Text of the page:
Autism is one of the most intriguing disabilitating disorder. Historically, autism is considered as a rare disease 2-5 per 10.000. Today prevalence is estimated 20: 10.000. Autism has received significant attention by the public and scientists alike. It is believed that cases of autism has reached an epidemic proportions. As a part of the debate we would like to have a brief description of an article by Dr. Lawrence Scahll, PhD from the Yale University, published in Clinical Psychiatry News.
Dr. Scahll believes that autism is not the epidemic because:
Statistics are increased due to broadening diagnostic category rules for pervasive developmental disorder, better sampling and better diagnostic procedure.
In 1994 DSM IV broadened diagnostic definition for autism and related Asperger’s Disorder and plus Pervasive Developmental Disorder (PDD NOS) – you broaden definition – prevalence is going up.
The issue of sampling – In the past clinicians were counting all known cases identified by clinicians in the field. There was always a gap between identified cases and all cases, this was leading to underestimation. Underestimations was true for depression, ADHD and OCD, The new ways of counting increased prevalence numbers.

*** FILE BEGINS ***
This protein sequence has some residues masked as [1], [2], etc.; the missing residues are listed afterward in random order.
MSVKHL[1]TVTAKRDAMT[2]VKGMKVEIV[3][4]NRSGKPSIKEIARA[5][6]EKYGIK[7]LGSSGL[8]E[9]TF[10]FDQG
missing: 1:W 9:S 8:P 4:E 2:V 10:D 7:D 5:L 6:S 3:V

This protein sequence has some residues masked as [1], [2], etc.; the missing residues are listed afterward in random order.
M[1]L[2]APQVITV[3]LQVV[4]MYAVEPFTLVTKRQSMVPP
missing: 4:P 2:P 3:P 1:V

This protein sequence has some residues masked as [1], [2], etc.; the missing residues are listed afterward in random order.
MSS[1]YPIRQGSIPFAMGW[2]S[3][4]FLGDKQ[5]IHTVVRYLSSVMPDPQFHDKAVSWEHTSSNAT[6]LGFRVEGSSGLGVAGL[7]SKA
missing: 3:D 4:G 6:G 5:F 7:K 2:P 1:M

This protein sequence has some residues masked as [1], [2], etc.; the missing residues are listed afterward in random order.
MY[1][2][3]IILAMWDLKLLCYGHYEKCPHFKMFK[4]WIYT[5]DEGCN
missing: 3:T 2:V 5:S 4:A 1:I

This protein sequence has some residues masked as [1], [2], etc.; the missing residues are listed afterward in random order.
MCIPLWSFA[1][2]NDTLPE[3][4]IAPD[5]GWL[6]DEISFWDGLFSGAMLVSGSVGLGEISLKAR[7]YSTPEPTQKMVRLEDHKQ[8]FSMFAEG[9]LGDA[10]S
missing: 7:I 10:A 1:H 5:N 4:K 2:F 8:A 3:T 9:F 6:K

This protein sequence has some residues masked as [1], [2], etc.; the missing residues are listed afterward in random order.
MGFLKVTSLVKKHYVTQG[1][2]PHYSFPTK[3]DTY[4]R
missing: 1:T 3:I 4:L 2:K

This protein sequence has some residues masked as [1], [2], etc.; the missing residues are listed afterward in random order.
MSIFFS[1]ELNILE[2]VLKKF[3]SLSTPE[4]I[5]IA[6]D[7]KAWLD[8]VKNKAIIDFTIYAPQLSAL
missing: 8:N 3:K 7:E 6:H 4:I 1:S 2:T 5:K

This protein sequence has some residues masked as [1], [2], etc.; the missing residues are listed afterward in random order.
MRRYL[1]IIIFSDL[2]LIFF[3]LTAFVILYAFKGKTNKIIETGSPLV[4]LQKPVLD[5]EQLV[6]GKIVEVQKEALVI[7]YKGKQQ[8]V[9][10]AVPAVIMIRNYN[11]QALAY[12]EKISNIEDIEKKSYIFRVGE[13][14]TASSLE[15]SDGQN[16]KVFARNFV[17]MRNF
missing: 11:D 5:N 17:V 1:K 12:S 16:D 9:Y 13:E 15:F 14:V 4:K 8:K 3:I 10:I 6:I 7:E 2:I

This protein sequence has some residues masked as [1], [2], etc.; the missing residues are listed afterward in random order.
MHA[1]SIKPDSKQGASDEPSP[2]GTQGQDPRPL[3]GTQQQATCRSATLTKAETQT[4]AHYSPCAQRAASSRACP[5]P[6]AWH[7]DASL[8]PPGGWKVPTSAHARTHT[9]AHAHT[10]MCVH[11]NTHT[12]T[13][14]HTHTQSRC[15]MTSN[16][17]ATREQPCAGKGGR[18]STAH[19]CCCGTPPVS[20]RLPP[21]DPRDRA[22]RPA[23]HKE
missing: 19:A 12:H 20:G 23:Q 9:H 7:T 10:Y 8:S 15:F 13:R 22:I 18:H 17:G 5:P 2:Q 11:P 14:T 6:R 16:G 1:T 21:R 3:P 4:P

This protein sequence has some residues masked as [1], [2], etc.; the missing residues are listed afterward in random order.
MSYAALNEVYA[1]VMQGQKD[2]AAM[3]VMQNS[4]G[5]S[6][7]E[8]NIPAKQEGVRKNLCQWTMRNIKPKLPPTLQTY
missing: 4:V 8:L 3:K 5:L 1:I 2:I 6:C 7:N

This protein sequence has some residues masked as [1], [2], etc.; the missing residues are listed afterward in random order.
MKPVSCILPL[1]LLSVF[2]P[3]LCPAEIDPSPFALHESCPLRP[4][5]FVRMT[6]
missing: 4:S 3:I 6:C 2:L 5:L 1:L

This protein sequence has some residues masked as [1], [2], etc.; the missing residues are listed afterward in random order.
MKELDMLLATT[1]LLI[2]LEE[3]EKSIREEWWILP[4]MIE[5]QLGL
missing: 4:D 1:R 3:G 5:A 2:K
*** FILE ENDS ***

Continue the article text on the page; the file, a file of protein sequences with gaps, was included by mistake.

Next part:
Diagnostic precision has improved – In the past it was difficult to differentiate between mental retardation with autism. Now adding lower and higher functioning children with mental retardation and autism were contributing to the rise of newly identified cases.
This conclusion is supported by analysis of data from the March of Dimes Birth Defects Foundation and the California Department of Health Services that conducted a population-based study of birth cohorts from 1987-1994. They found that during that period autism increased from 5.8 to 14.9 per 10 000.
During the same time period the prevalence of mental retardation decreased about the same amount: from 28.8 to 19.5 per 10000(J. Autism Dev. Disorder. 2002, 32: 207-15) This means that many children with mental retardation combined with aoutism moved to the category of “autism” from “mental retardation”.
Too rapid increase in autism even if it is true numbers is difficult to explain by genetics. Environmental causes such as measles, mumps, rubella (MMR) vaccine Thimerosal – proved do not be the real triggers. The Institute of Medicine carefully evaluated all data and found no connections.
The conclusion is that autism is not the new epidemic, but it is still a very important public health issue!
Clinical Psychiatry News, March, 2008